Thursday, January 09, 2014

Writing Examples - First Person Past Tense

So far, I've learned a few things about myself and my writing style. First, it is really hard for me to free-write without editing. I always knew that, but now it's obvious. I'm used to writing a first draft for school projects or college essays and just turning them in without re-writing or editing much at all. Generally, this is because I edit as I go. So, I will say that what I'm including as my examples of writing below are as "free write" as I can make myself be right now. The second thing I've learned is it's really hard to stick with writing in the first person past tense - I tend to want to throw in some present tense, and it gets really awkward. I'm hoping I was able to keep it all in the past tense, but feel free to comment if I'm incorrect!

I'm about halfway through my goals for this week. I still need a 30 minute block of free-writing practice for third-person past tense point of view focusing on character development.

Here is my work so far this week:

One paragraph free writes for both points of view:
  1. 1st person past tense:
    When I woke up that morning, it was dark out. I glanced over at the clock and saw that it was nearly 9am. Why was it still so dark? I pulled aside the lightweight curtains near my bedside window and looked out. The sky was deep gray, nearly black, and large snowflakes drifted slowly to the ground. Snowflakes? In May? I looked again, more closely, and eventually recognized that large pieces of ash were drifting down, even some burning embers, and a deep red glow lit the horizon.
  2.  Third person limited omniscience past tense:
    Jason watched the large pieces of ash drifting in the wind, and wondered what was happening. Could it be a volcano or a forest fire? He lived in the Midwest for crying out loud! What could be causing such a strange phenomenon? He saw that the wind was blowing the ash towards his house from the direction of the glow. Whatever was out there, was headed closer to him and everything he loved.
30 minutes of character development for Jason in first person past tense:

I stayed in bed for as many hours as I could stand, watching the hands of my watch tick past 1am, 2am, then 3am. The glow of the flames reflecting from the lake and the thick smell of smoke in the air kept me from nodding off. I glanced at my reflection, stopping to run my fingers over the dark circles under my eyes. Everything I ever cared about was in danger. How could I sleep at a time like this?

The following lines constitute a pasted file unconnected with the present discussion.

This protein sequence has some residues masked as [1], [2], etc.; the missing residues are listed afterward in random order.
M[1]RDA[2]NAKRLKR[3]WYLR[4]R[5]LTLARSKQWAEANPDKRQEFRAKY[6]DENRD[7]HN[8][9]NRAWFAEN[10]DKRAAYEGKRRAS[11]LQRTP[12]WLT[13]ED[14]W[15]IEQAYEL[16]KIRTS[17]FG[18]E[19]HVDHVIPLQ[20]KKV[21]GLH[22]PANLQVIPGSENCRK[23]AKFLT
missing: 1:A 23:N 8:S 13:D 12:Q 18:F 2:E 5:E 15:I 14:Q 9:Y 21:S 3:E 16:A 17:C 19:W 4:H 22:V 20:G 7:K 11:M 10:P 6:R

I knew in my head that the flames shouldn’t be able to cross the lake towards the house, but I couldn’t stop thinking about my animals. Could they breathe with all this smoke in the air? Did I do enough to try to get them out?

The fire had been burning for almost a week. At first, it was just a few hints of smoke, and didn’t even make the morning news. Then, my neighbors evacuated. A day later, the power lines burned. I was struggling through each day without any updates from the local news, relying on my own brainpower and limited brawn. The simplest of tasks took twice as long. Instead of a quick shower every day, I was now braving the nearest section of lake with a fragment of bar soap left over from a hotel trip as often as I could stand it. My clothes now smelled permanently of smoke, so I didn’t both trying to wash them, but the drifting ashes formed a grit on my skin that I tried to wash off whenever I could.

I had spent two days making sure my animals were as safe as possible. The lake formed a natural firebreak before my house and personal yard, but some of the goats were fenced in on the other side of the lake. Rather than risk stranding myself if a rogue fire started near the road, I took the small rowboat back and forth across the lake rescuing them a few at a time. The ones that didn’t come near enough to the lake, I had to assume would either fend for themselves or may have already succumbed to smoke inhalation.

The backyard was completely fenced, so I brought the goats in and locked the gate. The vegetable and flowers gardens were the first casualties, but at least I didn’t have to worry about keep the grass trimmed. I took a few buckets of water at a time from the lake and wet down anything flammable within sight – the wooden storage shed, the woodpile, even last fall’s leaves that were still composting. I spent another day chopping down any trees that were nearby, and tossing the wood into the lake. Every so often, a burning ember would drift into my backyard, so I kept my eyes open as much as possible.

I tried not to think about where the fire would go once it passed my property. I knew it had to pass my property, otherwise everything I ever cared about would be gone. This wasn’t what I signed up for when I bought my small farm. I thought it would be a utopia – no people around to distract me from what I wanted to do, working in the dirt, with the animals, raising a better breed of goats for the sheer difficulty of it. I had increased their milk production by 5% with the second generation. Now I wasn’t even milking everyday, much less tracking any information. Even when I did milk them, there was nowhere to store or process the milk since the power was out.

Before my cell ran out of battery, I received a call from one of my local distributors. He was concerned about being able to promise his local store a certain amount of organic milk and cheese and wanted to make sure I would fulfill my contract. I told him to stick his organic cheese in his ears if he didn’t want to hear me curse him out. I hung up on him, just in case he really wanted to hear me curse, I wouldn’t give him the satisfaction.
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